“The Valley is beautiful, and although students in the classroom tell me that they can’t wait to get out of Gardnerville, there’s no better place. There’s a small town feel and the pace is perfect.”
Andrews said that he and Couwenhoven have made friends with some of the many new teachers at Douglas.
“We mountain bike in the Pine Nut Mountains and play video games, watch sports and spend time with the family,” said Andrews. “I’m a big kid.”
As for his advice on what to do to get his students to respond to him, Andrews said he tries to be enthusiastic and positive.
“I love to have fun,” he said. “Laughing is good as long as it’s geared in the right direction. It’s good to focus on the activities at hand. Treating the students as human beings is the way to gain respect.”
Life as verb
Third-grade teacher Lauren Hayes’classroom of 19 students at Minden Elementary School is what any other classroom in the country for the past 50 years would look like: There are third-grade-sized chairs at desks labeled with the students’ names, an American flag, a globe, cubbies full of backpacks. Artwork of tree drawings is on the walls. There are shoe box dioramas of scenes from “The Lion, the Witch and the Wardrobe.”
Paper snowflakes are taped to the windows that look out to a small garden area outside. On the wall above the teacher’s desk is a child’s drawing of a stick figure with a flip hair style and the words, “Nic techr!” Only a white dry erase board instead of a chalkboard, a computer and a TV make this classroom look different than one from decades ago.
Except that she’s wearing slacks instead of heels and hose as a teacher might have done in an earlier time, Hayes is sitting on the floor of her classroom with all of her students teaching a lesson about verbs.
“Brainstorm as many verbs as you can,” Hayes said. “Act out verbs and the class is going to have to figure it out. You can’t talk, and I prefer that you don’t act like an animal. Act out an action.”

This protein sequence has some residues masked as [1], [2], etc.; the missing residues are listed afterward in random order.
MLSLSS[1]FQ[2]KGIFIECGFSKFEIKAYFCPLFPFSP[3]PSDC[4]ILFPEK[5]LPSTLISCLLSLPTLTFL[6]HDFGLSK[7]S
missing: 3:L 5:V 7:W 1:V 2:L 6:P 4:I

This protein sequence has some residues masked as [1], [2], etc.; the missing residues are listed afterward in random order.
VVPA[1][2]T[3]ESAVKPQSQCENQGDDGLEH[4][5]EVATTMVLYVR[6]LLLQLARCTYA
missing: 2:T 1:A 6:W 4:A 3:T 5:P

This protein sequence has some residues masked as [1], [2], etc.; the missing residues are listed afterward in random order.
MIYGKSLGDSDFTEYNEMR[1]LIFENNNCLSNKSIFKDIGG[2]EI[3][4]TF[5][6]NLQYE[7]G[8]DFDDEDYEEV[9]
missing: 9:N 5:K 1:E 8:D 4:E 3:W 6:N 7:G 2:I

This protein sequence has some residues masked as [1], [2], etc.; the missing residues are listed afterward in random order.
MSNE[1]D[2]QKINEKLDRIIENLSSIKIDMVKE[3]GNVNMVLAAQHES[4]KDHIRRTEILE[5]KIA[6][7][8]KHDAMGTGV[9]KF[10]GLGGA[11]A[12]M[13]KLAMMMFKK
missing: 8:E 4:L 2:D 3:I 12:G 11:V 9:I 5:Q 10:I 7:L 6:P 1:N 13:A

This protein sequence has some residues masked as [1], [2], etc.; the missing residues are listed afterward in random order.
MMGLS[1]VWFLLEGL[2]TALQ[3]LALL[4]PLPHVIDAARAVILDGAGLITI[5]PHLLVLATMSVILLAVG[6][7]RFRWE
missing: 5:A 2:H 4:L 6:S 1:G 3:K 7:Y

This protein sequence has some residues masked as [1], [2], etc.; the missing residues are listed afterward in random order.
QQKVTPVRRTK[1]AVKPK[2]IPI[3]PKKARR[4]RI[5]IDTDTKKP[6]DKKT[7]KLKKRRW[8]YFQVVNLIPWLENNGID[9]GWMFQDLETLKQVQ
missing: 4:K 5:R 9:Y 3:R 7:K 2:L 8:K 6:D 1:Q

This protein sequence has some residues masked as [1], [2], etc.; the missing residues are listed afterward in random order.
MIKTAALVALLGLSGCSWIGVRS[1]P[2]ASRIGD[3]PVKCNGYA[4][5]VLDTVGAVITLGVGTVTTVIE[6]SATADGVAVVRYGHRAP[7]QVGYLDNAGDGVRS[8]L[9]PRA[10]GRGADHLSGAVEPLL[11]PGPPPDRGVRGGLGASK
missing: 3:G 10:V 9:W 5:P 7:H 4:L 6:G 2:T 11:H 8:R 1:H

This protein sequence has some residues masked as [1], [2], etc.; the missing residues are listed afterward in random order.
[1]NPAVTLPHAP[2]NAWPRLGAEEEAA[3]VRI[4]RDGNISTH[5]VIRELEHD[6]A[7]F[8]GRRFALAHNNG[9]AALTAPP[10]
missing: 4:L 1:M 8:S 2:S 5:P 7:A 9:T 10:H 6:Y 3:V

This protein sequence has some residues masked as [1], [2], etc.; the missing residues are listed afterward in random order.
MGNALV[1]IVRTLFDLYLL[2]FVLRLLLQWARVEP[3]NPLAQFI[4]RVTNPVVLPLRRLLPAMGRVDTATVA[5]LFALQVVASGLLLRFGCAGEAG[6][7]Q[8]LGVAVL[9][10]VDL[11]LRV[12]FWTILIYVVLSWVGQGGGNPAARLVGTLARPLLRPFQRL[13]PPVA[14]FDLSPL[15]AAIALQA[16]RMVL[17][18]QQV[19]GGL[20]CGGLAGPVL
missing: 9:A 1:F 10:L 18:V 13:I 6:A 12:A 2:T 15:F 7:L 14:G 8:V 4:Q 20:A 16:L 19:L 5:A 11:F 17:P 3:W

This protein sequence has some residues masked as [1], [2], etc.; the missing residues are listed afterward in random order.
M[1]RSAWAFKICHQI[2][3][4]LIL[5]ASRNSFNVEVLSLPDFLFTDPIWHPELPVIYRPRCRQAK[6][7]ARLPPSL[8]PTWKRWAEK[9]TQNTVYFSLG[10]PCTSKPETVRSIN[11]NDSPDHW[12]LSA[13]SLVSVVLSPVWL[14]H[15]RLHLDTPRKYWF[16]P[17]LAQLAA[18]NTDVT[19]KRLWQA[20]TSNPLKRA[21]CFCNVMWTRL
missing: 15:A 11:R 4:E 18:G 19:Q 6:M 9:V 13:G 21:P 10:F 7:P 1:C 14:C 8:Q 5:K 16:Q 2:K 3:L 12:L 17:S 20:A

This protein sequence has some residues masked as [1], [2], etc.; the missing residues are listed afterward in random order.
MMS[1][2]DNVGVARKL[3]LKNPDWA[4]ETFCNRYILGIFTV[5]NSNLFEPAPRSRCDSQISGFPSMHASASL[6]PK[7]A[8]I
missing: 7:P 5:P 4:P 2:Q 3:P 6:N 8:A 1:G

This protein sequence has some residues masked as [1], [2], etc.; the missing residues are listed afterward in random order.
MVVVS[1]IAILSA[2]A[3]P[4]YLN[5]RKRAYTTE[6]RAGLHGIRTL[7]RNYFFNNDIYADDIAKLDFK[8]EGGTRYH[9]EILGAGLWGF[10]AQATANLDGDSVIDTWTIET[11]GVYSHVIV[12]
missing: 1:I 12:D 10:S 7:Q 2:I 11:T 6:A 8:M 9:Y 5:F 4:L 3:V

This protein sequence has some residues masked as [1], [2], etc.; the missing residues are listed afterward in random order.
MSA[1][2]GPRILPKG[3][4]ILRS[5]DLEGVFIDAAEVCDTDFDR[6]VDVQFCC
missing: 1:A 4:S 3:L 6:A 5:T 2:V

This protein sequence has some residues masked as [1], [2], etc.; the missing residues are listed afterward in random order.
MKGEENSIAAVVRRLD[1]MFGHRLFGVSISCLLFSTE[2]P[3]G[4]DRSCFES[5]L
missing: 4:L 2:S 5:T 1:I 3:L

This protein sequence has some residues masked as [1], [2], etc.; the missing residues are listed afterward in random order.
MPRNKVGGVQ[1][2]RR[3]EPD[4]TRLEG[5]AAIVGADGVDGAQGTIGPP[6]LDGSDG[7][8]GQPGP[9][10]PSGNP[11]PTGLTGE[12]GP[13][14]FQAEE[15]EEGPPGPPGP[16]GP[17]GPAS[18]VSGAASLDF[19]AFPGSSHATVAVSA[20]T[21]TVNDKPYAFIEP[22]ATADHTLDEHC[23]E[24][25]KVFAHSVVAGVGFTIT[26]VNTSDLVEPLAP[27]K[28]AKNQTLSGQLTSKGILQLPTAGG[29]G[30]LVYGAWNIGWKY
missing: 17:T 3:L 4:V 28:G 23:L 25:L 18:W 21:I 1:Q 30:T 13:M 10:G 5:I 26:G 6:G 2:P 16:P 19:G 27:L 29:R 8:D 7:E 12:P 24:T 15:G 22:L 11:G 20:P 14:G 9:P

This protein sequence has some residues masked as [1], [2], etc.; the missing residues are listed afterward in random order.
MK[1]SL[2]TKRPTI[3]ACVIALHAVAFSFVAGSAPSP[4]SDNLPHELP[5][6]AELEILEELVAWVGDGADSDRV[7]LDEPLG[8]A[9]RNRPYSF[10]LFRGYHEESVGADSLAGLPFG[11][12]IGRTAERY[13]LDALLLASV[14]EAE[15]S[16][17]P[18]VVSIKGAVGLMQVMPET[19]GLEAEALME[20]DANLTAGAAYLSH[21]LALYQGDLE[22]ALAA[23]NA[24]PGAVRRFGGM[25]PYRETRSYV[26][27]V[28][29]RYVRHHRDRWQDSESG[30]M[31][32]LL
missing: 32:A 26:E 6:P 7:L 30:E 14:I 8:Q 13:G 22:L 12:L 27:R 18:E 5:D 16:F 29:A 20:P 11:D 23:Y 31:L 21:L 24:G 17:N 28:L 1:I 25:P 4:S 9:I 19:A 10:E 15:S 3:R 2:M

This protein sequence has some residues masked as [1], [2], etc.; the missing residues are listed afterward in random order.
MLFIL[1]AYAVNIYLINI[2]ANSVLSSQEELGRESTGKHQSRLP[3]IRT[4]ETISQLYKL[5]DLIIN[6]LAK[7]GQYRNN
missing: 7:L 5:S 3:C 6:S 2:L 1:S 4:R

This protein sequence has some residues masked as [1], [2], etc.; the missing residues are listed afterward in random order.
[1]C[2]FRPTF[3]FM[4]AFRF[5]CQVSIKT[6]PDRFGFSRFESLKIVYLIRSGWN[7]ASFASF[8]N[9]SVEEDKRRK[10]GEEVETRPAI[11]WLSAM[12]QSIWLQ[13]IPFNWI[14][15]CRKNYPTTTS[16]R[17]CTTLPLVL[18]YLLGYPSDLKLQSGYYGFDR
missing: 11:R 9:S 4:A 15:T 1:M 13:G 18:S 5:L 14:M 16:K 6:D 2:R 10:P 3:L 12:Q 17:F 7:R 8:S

The students separate into smaller groups to do the verb charade. They grasp the idea of what verbs are. They act out throwing a football, sliding, singing, break dancing.
“I never wanted to be a teacher but wanted a job where I could help people,” said Hayes. “Since I was little, people joked that my second home was school. I came to school with my mom so people assumed I’d be a teacher too.”
Hayes, 23, has been a Carson Valley resident for 20 years. Her mother Gerdy Hayes is a fourth-grade teacher at Meneley Elementary School. Lauren Hayes and other teachers’ children who came to school with their parents formed an informal club at Meneley.
“We were like army brats, so we named ourselves ‘The Brat Club,'” Hayes said. “We realized we were privileged to be in school all the time. I’ve always loved school.
“In seventh grade and all through high school, teachers told me that I’d make a good teacher. I kept denying it, but they finally convinced me that teaching would be a good job choice for me.”
“I took ‘Future Teachers’ as an elective class at Douglas and had Julie Franklin as my teacher,” Hayes said. “She influenced me. She convinced me that teaching is the thing for me. Everything extracurricular I did in high school was related to teaching.”
Former teacher Julie Franklin said Hayes is enthusiastic about people and is conscientious about teaching.
“I always thought she’d be a teacher ” I just assumed it,” said Franklin. “During her second semester internship in ‘Future Teachers,’ Lauren worked with the little kids. You could see the concern she had for students and their home lives. Her nature is giving ” no matter what. She has patience and people are drawn to her.”
In elementary school, Hayes was a founding member of the “Stand Tall, Don’t Fall” organization formed to combat underage drinking. In later school years, she was a member of the student council, the Honor Society, the golf team, was a conflict manager and a member of the Governor’s Youth Advisory Council.
In the future, Hayes thinks she might want to pursue a master’s degree in education or get a job in higher education. Maybe she’ll be a principal or have a position on the state level. But right now, Hayes says she has a love of learning that she wants to share with her third-graders.
“I have different activities to get them interested in learning ” to bring out their true interests,” she said. “I’m enthusiastic and positive. I try to do exploratory and hands-on learning.
“When I was in a high school scholarship interview, they asked, ‘Do you think you’ll come back to the Valley to teach?’ I told them that I’d like to. I never thought I would graduate and come back so soon. But I couldn’t think of moving out of the Valley. Now as a teacher, I can give to the school district what they gave me.”
“What’s a verb?” Hayes asks the third-graders.
“A verb is an action word,” the students recite in unison.
At the end of the lesson, the students sing and dance to “There’s a whole lot of learning going on.”